“My Office is in the process of launching an exciting new initiative: our Financial Intelligence Unit. The new unit, which is a part of the Major Economic Crimes Bureau, will expand on a very successful initiative my office instituted to proactively review SARs. I know that you encourage your institutions to file SARs in the broadest possible range of scenarios, and I urge you to continue in that effort. Yet I also know that at times, SARs must seem to you like letters to Santa Claus – you send them, but you don’t know if anybody actually reads them.
“I can assure you that we read them, and we are reading more of them than ever before. In the last 2 ½ years, we have reviewed over 2,000 FinCen filings. And in our new Financial Intelligence Unit, we will have specially-trained analysts reading SARs every single day, tracing suspicious funds, identifying criminal patterns, searching for targets and developing new ones; in short, connecting dots. You will be relieved to know that we will be rotating analysts through this assignment so that no one is assigned to read SARs for more than two hours straight, for humanitarian reasons.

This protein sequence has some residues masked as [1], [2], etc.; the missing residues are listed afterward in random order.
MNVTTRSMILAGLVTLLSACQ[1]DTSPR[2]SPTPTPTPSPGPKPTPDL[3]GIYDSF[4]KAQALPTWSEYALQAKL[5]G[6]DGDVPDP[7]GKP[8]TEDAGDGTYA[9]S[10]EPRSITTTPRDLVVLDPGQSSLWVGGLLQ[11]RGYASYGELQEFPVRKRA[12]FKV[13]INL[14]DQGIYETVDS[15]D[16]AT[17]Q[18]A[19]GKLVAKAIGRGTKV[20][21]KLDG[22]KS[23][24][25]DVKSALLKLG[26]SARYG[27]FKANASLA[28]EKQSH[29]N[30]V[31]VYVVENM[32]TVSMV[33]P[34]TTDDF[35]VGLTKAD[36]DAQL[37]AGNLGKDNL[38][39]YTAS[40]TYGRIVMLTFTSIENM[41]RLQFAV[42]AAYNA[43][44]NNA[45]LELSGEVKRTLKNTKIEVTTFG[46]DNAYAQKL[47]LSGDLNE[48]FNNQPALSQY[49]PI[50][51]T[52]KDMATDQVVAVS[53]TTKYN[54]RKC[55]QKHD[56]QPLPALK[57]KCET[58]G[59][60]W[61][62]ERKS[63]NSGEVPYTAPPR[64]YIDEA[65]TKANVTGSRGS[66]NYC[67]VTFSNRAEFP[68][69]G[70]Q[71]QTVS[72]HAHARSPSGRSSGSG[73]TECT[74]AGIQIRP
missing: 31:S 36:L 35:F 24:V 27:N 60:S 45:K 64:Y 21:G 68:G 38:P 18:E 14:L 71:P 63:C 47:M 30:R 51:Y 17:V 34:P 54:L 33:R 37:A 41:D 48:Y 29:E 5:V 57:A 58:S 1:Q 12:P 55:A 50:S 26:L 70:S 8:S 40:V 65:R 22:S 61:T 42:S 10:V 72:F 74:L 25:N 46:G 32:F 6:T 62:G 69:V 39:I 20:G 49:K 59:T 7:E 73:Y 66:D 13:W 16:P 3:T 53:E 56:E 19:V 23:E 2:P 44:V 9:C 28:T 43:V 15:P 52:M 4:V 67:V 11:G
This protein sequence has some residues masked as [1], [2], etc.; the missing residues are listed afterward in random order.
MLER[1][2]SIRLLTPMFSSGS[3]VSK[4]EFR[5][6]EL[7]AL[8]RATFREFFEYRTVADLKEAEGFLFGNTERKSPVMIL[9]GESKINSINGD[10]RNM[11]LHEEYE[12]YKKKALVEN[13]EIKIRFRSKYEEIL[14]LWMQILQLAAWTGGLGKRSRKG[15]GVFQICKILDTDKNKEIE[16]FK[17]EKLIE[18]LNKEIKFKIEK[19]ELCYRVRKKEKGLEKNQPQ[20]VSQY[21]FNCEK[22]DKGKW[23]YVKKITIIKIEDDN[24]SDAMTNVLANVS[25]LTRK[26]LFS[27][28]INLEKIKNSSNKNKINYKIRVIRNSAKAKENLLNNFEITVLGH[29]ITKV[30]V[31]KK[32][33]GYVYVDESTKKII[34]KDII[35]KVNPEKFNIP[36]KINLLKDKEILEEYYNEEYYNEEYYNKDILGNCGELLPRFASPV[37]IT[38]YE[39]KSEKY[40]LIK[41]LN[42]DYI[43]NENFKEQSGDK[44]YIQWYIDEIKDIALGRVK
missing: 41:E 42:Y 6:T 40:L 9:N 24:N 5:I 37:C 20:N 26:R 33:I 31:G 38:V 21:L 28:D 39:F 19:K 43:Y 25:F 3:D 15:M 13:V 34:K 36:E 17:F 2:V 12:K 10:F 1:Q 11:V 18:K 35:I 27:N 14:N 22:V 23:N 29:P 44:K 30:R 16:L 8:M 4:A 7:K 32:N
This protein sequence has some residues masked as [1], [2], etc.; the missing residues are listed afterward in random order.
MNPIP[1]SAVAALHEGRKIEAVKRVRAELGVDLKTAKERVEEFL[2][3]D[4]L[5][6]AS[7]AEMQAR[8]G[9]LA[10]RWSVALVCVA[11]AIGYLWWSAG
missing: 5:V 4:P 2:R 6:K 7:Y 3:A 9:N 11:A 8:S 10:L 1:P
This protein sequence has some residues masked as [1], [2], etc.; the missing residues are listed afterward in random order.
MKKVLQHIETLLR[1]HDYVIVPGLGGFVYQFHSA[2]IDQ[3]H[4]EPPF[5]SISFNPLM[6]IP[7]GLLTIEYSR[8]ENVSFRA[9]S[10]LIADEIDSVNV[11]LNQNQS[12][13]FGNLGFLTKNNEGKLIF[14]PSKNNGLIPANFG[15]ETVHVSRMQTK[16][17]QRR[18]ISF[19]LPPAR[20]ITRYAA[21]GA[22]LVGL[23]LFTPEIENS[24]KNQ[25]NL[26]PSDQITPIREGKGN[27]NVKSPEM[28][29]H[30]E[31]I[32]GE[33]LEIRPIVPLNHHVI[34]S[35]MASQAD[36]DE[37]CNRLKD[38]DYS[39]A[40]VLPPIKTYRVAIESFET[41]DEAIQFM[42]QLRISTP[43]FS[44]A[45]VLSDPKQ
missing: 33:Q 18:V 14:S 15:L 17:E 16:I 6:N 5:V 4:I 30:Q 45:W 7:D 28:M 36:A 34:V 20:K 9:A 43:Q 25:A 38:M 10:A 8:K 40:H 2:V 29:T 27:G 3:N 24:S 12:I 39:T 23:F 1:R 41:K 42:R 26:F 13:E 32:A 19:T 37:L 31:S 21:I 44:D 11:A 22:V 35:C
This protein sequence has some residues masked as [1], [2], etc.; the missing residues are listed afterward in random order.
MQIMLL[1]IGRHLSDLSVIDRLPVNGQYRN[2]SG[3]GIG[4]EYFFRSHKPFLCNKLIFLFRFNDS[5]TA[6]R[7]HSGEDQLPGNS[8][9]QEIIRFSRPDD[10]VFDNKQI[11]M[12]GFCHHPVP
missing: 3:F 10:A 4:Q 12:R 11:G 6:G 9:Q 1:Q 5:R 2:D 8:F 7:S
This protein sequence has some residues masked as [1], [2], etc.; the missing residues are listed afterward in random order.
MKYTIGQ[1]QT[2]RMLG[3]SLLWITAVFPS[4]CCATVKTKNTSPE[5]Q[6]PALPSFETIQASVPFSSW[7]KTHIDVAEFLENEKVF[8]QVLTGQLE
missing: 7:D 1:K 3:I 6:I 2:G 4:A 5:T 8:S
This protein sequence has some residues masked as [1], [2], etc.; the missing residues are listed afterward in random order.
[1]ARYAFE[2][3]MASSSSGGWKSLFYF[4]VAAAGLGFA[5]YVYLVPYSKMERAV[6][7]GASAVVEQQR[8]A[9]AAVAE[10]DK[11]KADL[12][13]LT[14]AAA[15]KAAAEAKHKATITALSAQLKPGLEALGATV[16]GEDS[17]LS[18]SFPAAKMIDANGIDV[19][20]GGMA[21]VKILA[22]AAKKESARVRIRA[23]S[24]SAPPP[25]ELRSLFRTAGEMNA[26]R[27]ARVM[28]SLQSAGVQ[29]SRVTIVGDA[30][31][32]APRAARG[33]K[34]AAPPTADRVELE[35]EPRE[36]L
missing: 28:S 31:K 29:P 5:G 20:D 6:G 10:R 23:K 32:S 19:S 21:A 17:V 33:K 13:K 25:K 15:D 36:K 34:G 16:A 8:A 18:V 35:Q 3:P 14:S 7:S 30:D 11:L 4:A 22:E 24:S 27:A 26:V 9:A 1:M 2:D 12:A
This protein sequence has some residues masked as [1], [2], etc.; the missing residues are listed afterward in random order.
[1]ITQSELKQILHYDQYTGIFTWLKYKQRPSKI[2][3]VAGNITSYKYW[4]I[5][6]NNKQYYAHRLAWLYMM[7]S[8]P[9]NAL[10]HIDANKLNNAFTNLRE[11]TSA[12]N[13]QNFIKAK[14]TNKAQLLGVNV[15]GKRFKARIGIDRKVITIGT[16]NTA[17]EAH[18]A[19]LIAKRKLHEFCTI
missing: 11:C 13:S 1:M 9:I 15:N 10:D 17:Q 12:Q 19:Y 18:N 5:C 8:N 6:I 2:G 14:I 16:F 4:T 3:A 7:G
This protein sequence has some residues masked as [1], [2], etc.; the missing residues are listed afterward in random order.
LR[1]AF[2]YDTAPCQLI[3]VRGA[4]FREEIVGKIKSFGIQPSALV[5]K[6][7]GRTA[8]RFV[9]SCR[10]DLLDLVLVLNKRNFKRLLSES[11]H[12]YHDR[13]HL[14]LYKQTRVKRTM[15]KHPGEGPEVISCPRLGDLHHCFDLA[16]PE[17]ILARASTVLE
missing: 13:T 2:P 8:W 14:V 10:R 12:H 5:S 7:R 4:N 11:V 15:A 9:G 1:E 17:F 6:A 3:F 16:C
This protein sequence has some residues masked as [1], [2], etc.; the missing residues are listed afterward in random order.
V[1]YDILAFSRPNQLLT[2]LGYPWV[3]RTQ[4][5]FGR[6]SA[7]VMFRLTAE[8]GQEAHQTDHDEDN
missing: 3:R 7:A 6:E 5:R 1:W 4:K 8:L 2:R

“These analysts will be trained in the detection of conventional financial crimes, but they will be cross-trained as well in fields like human trafficking, violent criminal enterprises, and exploitation of immigrant communities – because sometimes the first indication we have of those kinds of criminal syndicates will be a SAR or CTR filed by one of your employees.
“Wherever our analysts detect activity of potential significance, they will write a report for review by a senior attorney within Major Economic Crimes, who will determine what steps to take next.
“We have dedicated in-house sworn investigators, including two Secret Service agents assigned to our office, to assist in these follow-up investigations. We also have valuable active partnerships with the IRS and the FBI.